A few words from the draft of In the Ground, the third volume of the revelatory Murder at St. Max series, set at the last outpost of Western civilization. The words here grow, shrink, vanish, visit unexpectedly.
“I saw Martha the other day.”
“Me too,” he quipped.
I laughed. “Well, the sighting is a bit more unusual for me than for you.”
He made a slight humming sound that I interpreted as “don’t be so sure.”
“She was with Lieutenant Oxenbow.”
“Not arrested, I hope.”
“I don’t think so. They seemed in deep conversation.”
“Mmm. The best kind.”
“She said they’d been talking about bones.”
“Well,” he sighed, “we seem to have more of them about than usual.”
He made a slight hacking sound and stirred the old fluids in the back of his throat, then took a handkerchief from a coat pocket and wiped his lips.
“I asked if she meant the bones from Hopkins’ dig, but she said no, others.”
I let the words settle, giving Smitty an opportunity to illuminate me, but we remained in darkness.
“She made a point of saying she’d be in touch.”
I let these linger in the air as well, but Smitty didn’t rise from the depths to the bait. So we stared together and danced motionlessly, gazing into the darkness across the pond. Mist had settled on the water. From our vantage, the moon was hidden by trees to the south, but its light found cracks in the canopy and caught the mist now and again, and the mist, not warmed and so not rising, glowed faintly.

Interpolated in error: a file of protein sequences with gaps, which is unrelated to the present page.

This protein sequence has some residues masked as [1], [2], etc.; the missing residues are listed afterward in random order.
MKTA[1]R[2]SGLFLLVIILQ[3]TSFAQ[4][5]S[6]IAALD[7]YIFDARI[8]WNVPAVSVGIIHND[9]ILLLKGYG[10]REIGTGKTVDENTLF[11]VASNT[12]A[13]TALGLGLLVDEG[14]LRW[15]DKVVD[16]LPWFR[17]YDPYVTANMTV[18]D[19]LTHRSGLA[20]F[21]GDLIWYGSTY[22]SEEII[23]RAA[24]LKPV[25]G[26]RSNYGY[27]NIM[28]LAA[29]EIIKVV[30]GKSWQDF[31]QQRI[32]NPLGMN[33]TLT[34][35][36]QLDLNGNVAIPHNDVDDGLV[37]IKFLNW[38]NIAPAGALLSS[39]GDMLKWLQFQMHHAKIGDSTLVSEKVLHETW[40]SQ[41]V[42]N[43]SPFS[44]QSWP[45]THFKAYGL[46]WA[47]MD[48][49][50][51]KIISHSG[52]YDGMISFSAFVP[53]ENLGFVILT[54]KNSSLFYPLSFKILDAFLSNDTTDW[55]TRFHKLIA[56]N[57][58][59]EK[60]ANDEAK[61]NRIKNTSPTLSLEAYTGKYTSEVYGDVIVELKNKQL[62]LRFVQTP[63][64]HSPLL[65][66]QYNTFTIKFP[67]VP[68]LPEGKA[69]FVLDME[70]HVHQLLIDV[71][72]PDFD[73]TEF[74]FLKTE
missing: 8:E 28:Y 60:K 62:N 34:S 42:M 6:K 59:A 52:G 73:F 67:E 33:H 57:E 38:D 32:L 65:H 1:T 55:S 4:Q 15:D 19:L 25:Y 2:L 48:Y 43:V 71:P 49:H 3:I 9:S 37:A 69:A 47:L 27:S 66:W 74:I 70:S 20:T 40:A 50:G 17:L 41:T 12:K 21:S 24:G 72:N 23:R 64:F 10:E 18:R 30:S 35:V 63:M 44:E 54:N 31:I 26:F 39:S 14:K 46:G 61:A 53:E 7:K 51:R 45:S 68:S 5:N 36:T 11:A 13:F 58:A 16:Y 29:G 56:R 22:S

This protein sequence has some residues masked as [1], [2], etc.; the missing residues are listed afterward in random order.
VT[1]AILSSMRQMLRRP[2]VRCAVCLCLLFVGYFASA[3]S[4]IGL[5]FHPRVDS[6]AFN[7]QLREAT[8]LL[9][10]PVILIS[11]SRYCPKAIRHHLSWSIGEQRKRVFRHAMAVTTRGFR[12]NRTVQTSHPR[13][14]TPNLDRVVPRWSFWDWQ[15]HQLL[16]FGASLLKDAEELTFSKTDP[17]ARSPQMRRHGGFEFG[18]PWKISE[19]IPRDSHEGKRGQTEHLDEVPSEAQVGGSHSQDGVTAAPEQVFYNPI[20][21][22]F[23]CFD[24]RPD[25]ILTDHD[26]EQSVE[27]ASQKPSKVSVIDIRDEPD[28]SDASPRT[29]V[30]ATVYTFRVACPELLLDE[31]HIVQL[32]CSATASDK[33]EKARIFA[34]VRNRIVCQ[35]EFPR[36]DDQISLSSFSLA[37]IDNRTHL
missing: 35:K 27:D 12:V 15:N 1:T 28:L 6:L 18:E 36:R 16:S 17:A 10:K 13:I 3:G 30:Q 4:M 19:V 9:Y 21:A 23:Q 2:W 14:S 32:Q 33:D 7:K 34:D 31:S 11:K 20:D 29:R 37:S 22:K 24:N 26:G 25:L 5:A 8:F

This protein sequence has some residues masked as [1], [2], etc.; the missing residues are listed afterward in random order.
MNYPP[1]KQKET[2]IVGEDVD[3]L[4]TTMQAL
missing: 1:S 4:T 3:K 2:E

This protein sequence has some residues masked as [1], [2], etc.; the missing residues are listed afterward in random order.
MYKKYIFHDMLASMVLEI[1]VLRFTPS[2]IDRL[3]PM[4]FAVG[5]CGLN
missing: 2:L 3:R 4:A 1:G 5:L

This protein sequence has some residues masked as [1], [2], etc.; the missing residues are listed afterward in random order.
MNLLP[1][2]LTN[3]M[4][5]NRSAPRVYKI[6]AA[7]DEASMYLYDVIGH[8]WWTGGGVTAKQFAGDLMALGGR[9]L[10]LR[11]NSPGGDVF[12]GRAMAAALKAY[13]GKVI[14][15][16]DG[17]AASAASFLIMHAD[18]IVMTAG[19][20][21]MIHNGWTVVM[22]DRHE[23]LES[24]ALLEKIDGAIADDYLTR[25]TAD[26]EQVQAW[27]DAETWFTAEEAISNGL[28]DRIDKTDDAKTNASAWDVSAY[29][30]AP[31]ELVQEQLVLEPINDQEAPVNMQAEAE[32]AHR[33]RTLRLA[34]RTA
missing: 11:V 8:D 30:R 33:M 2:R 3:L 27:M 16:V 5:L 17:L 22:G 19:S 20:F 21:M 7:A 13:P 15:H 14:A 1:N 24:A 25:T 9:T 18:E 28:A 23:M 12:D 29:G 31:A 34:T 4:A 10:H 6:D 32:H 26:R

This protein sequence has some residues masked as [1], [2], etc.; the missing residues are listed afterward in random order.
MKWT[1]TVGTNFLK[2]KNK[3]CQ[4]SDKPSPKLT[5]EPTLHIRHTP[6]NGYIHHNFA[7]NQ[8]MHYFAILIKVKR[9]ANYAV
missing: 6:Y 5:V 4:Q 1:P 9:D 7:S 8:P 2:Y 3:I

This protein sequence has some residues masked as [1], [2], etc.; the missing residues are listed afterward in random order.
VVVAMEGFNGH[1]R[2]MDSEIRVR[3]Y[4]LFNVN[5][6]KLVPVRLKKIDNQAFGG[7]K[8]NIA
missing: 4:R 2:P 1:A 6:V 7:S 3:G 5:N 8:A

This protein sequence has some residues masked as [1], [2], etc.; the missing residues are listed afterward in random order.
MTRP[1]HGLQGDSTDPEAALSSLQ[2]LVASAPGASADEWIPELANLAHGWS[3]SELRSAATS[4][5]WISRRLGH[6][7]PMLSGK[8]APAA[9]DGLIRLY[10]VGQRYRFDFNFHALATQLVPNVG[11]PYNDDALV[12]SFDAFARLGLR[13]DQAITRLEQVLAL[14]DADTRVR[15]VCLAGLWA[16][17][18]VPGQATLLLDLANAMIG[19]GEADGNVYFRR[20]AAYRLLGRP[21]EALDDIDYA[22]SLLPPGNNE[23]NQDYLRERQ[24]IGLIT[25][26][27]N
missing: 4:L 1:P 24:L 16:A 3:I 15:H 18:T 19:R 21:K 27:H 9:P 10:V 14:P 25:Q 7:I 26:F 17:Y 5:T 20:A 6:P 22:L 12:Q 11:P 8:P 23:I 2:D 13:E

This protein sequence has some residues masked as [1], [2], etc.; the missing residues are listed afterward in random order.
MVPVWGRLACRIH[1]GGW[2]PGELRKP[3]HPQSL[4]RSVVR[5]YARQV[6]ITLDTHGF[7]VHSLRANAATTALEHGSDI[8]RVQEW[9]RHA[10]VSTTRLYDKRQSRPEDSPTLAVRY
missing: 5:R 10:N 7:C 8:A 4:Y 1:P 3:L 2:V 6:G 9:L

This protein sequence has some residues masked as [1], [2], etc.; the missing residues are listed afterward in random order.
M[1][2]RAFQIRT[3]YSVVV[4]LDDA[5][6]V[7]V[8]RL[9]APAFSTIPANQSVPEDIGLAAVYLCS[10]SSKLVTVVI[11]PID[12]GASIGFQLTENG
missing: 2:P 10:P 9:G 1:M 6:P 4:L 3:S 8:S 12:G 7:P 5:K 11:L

“This was not always a pond,” he said.
“It was bottomland, of course.”
Where we sat on the floats there must once have been the branches of trees.
“People once walked beneath us,” he went on, softly. Then he stirred and shook his shoulders as if cold. “Sorry, Benschloss, this is old man’s talk. By this age things that happened long ago don’t seem so far away anymore. You probably don’t spend much time in the past.”
“You’ve got me walking there now, Smitty.” He’d forgotten for a moment that I taught history, but that involved an impersonal past.
“Mmm. Well. Autumn. Warm days and chill nights. Leaves falling.”
I nodded. He couldn’t see it, but I trusted he felt it.
“Was that a haiku?” he asked suddenly. He put forth a hand and started counting syllables, extending a finger for each. Then he lost count and started again. He laughed. “I count twelve. How many do I need?”
Where else but here does anyone spend their time trying to remember the structure of a poem’s form?
“Seventeen?” I offered. “I think.”
“I need five more then.”
“Do those count?”
He laughed aloud now and splayed his two hands and ten fingers in front of him, like an infant just discovering that these things at the end of his arms were his.
“Martha will call,” he said, then muttered “bones” in a low voice.
With a satisfying sound he rose and made another, equally satisfying sound, as if proud he’d made it all the way up.
“She will call. She has a question for you. About other bones. And now I will wander home.”
“I’ll go part way with you.”
“Good of you, Benschloss. Don’t let me get lost.”
“You’ll be perfectly safe for the first half.”
“Halfway home and a long way to go.”
We marched up the hill together. By now I wished I’d brought a warmer jacket, but I’d soon be in my cottage. We parted just beyond my door, where the main lane turns, grows narrower, and heads off into the wild at the southern end of campus, where Smitty and Martha’s cottage sits in a small clearing. Martha called the next day.